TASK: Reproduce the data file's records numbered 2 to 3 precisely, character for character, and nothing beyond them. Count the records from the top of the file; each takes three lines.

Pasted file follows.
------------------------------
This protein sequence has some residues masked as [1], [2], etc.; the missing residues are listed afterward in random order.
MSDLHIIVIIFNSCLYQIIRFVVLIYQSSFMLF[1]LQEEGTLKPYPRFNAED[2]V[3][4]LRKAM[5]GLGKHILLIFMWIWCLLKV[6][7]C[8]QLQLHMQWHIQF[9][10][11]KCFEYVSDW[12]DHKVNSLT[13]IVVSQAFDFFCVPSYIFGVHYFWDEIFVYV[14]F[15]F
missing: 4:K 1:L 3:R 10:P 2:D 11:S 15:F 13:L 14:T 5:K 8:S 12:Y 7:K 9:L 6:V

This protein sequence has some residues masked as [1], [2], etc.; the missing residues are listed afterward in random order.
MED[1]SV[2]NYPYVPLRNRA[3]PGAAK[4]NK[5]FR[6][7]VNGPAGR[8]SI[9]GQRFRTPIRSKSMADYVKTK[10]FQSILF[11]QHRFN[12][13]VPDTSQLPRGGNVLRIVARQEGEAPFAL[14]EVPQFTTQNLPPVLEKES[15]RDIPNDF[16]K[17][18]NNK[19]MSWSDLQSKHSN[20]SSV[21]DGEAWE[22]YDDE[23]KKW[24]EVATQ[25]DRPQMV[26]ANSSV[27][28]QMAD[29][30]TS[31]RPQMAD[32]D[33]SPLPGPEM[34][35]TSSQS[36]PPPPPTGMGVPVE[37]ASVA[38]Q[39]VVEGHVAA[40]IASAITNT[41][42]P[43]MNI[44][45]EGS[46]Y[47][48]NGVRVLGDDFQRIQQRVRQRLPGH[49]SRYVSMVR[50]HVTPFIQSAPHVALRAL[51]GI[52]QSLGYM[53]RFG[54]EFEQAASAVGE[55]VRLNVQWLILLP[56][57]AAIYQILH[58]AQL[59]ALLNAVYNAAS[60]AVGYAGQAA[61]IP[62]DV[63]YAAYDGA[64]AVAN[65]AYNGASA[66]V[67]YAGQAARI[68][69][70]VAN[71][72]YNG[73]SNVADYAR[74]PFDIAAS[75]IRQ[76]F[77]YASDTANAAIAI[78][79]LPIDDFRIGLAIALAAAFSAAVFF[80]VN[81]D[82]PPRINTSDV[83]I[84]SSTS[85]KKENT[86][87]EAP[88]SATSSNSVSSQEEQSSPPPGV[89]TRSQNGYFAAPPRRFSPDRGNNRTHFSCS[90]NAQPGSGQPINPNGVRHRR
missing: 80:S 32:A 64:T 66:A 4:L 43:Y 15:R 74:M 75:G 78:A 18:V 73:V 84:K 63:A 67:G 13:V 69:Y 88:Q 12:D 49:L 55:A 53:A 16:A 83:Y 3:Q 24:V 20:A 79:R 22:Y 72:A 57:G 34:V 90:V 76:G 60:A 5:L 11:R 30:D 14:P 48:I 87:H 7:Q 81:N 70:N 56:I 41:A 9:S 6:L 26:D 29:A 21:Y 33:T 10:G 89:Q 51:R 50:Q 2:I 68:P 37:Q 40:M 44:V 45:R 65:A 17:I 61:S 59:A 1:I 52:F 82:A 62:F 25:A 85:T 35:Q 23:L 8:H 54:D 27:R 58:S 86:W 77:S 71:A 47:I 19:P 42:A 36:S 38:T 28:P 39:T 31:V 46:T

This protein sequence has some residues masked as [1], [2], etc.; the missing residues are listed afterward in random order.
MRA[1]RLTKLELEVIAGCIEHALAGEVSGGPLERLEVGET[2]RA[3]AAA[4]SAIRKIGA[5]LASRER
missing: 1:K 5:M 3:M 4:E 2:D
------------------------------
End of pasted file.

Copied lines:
This protein sequence has some residues masked as [1], [2], etc.; the missing residues are listed afterward in random order.
MED[1]SV[2]NYPYVPLRNRA[3]PGAAK[4]NK[5]FR[6][7]VNGPAGR[8]SI[9]GQRFRTPIRSKSMADYVKTK[10]FQSILF[11]QHRFN[12][13]VPDTSQLPRGGNVLRIVARQEGEAPFAL[14]EVPQFTTQNLPPVLEKES[15]RDIPNDF[16]K[17][18]NNK[19]MSWSDLQSKHSN[20]SSV[21]DGEAWE[22]YDDE[23]KKW[24]EVATQ[25]DRPQMV[26]ANSSV[27][28]QMAD[29][30]TS[31]RPQMAD[32]D[33]SPLPGPEM[34][35]TSSQS[36]PPPPPTGMGVPVE[37]ASVA[38]Q[39]VVEGHVAA[40]IASAITNT[41][42]P[43]MNI[44][45]EGS[46]Y[47][48]NGVRVLGDDFQRIQQRVRQRLPGH[49]SRYVSMVR[50]HVTPFIQSAPHVALRAL[51]GI[52]QSLGYM[53]RFG[54]EFEQAASAVGE[55]VRLNVQWLILLP[56][57]AAIYQILH[58]AQL[59]ALLNAVYNAAS[60]AVGYAGQAA[61]IP[62]DV[63]YAAYDGA[64]AVAN[65]AYNGASA[66]V[67]YAGQAARI[68][69][70]VAN[71][72]YNG[73]SNVADYAR[74]PFDIAAS[75]IRQ[76]F[77]YASDTANAAIAI[78][79]LPIDDFRIGLAIALAAAFSAAVFF[80]VN[81]D[82]PPRINTSDV[83]I[84]SSTS[85]KKENT[86][87]EAP[88]SATSSNSVSSQEEQSSPPPGV[89]TRSQNGYFAAPPRRFSPDRGNNRTHFSCS[90]NAQPGSGQPINPNGVRHRR
missing: 80:S 32:A 64:T 66:A 4:L 43:Y 15:R 74:M 75:G 78:A 18:V 73:V 84:K 63:A 67:G 13:V 69:Y 88:Q 12:D 49:L 55:A 53:A 16:A 83:Y 3:Q 24:V 20:A 79:R 22:Y 72:A 57:G 34:V 90:V 76:G 60:A 5:L 11:R 30:D 14:P 48:I 87:H 7:Q 81:N 70:N 56:I 41:A 9:S 6:L 26:D 29:A 21:Y 33:T 10:G 89:Q 51:R 50:Q 2:I 68:P 37:Q 40:M 44:V 45:R 65:A 17:I 61:S 59:A 1:I 52:F 82:A 62:F 25:A 85:T 35:Q 23:L 8:H 54:D 27:R 58:S 86:W 77:S 71:A 47:I 19:P 42:A 36:S 38:T 28:P 39:T 31:V 46:T

This protein sequence has some residues masked as [1], [2], etc.; the missing residues are listed afterward in random order.
MRA[1]RLTKLELEVIAGCIEHALAGEVSGGPLERLEVGET[2]RA[3]AAA[4]SAIRKIGA[5]LASRER
missing: 1:K 5:M 3:M 4:E 2:D